The Official College Board – This is the organization that releases the SAT. Through them, you can find online questions, study guides and other resourceful materials. There are also merit-based scholarships through private organizations. It’s helpful for your student to create a profile with the College Board and browse scholarships that match your needs.
I recently received an email from someone working at my school’s Financial Aid department telling me that I brought in more private scholarships than most students they see. She was asking me how this was possible because they’re always working to make college affordable and she wanted to know my story so that it could potentially help other applying students.
This is how.
In just a handful of hours, any student can apply for a plethora of scholarships. Think about the possibilities! If your child wins one quick-draw $5,000 scholarship that probably took only two-three hours to prepare for, they’ve just made over $1500 an hour.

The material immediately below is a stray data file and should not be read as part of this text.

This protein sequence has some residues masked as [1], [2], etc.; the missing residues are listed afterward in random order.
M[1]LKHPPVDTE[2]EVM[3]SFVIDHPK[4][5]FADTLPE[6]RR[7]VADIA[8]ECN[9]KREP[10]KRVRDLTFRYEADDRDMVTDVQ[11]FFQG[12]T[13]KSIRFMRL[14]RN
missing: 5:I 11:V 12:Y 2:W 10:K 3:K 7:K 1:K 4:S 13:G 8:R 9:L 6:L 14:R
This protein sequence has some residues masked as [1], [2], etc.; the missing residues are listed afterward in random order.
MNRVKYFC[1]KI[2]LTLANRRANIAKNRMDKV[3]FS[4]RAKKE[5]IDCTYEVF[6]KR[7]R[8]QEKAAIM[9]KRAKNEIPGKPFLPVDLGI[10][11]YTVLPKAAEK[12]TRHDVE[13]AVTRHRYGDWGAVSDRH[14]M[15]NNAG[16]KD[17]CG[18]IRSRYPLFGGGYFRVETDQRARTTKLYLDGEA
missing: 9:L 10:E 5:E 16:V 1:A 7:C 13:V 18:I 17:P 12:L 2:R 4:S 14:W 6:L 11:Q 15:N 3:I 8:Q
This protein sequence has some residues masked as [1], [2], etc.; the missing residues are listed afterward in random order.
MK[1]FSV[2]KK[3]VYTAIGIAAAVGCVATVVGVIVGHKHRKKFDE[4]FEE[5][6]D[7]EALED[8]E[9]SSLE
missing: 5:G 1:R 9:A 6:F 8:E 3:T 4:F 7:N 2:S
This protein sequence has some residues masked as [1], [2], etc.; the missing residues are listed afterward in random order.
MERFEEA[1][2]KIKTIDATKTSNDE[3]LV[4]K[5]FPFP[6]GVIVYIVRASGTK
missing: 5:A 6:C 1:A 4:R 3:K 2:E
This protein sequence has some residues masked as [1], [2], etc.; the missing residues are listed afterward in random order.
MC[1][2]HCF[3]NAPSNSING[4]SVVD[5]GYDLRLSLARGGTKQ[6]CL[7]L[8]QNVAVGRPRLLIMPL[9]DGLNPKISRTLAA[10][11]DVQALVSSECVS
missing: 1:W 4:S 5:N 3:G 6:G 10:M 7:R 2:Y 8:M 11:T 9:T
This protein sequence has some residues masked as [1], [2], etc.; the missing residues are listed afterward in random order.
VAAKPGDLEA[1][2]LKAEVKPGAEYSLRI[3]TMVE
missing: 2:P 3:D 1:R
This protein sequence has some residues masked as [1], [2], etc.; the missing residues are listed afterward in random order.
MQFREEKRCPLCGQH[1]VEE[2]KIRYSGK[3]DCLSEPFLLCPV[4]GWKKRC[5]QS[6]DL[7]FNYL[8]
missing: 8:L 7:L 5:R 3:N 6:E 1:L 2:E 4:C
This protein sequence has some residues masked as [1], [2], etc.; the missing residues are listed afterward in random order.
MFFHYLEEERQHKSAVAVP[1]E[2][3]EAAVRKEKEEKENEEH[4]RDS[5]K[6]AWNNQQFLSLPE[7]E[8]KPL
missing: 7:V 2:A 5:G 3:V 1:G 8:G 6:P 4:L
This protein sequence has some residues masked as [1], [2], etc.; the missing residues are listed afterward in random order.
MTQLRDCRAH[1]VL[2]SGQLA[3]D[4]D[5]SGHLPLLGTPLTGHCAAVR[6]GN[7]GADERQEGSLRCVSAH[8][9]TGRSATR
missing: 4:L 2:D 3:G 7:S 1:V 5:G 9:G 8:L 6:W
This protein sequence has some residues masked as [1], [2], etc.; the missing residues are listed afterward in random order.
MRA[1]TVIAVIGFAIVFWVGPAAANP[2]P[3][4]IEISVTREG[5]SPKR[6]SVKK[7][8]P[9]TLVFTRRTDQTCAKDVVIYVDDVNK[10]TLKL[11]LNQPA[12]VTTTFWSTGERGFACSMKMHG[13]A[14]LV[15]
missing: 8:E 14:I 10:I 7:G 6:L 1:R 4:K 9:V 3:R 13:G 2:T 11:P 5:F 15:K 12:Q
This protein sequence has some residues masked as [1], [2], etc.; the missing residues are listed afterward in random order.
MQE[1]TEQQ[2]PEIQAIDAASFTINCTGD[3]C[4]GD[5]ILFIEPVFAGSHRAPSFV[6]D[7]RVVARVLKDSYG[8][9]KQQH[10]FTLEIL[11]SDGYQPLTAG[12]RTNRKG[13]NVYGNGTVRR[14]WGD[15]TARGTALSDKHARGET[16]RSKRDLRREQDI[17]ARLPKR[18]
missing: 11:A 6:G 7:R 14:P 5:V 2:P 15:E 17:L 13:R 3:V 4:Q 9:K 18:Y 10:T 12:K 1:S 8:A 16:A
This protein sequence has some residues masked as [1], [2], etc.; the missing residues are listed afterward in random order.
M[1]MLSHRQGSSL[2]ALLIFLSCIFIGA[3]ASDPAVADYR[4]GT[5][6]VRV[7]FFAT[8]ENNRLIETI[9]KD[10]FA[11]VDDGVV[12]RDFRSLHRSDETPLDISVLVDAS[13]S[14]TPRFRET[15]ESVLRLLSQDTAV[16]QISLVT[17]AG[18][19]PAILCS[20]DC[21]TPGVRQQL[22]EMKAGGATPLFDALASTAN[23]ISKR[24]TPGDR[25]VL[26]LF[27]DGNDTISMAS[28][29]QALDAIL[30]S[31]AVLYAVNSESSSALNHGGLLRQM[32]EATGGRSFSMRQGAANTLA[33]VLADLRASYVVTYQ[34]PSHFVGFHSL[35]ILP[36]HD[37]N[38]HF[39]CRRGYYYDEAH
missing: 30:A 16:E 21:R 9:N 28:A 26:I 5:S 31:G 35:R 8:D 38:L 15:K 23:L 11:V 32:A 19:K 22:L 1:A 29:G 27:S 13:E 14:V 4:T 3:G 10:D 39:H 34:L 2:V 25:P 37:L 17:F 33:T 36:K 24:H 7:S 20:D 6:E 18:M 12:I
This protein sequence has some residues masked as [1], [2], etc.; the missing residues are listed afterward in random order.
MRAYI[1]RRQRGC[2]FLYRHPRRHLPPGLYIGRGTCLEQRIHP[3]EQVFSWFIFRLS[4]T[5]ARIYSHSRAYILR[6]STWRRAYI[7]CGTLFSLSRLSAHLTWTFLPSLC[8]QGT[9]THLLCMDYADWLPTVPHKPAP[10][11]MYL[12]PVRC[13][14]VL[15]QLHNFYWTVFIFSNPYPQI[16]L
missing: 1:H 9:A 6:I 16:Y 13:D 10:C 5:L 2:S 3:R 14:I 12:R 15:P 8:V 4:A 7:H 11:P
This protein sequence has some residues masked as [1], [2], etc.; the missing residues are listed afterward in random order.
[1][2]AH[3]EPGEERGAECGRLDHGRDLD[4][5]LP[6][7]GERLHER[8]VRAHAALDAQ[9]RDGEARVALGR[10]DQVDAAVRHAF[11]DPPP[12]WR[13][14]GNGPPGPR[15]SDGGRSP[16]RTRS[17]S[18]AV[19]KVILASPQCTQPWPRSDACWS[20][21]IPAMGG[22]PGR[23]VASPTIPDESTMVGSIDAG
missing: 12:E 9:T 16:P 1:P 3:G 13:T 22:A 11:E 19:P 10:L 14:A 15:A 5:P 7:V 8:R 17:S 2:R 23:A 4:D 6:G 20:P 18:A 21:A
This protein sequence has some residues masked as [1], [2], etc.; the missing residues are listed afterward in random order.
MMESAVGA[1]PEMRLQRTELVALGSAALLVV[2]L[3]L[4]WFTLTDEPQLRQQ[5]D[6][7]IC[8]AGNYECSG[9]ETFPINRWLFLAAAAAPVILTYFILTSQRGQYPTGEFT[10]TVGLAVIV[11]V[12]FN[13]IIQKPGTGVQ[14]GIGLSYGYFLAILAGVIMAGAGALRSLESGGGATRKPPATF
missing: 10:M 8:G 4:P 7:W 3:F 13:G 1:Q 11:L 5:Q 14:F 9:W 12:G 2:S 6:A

This is the kind of work that pays off. This is the kind of work that pays for college. Help your child do the research and learn how to apply their strengths. They can work hard and work smart — they, too, can earn $40,000 for college.
This post was written by Ciera Horton, a unique blend of academic and artistic. She is a writer and world traveler, a lover of old books and swing dancing, and a student at Wheaton College in Chicago. She shares her culturally-engaging outlook on literature, education and social hot topics for the Christian millennial on her blog, www.cierahorton.blogspot.com.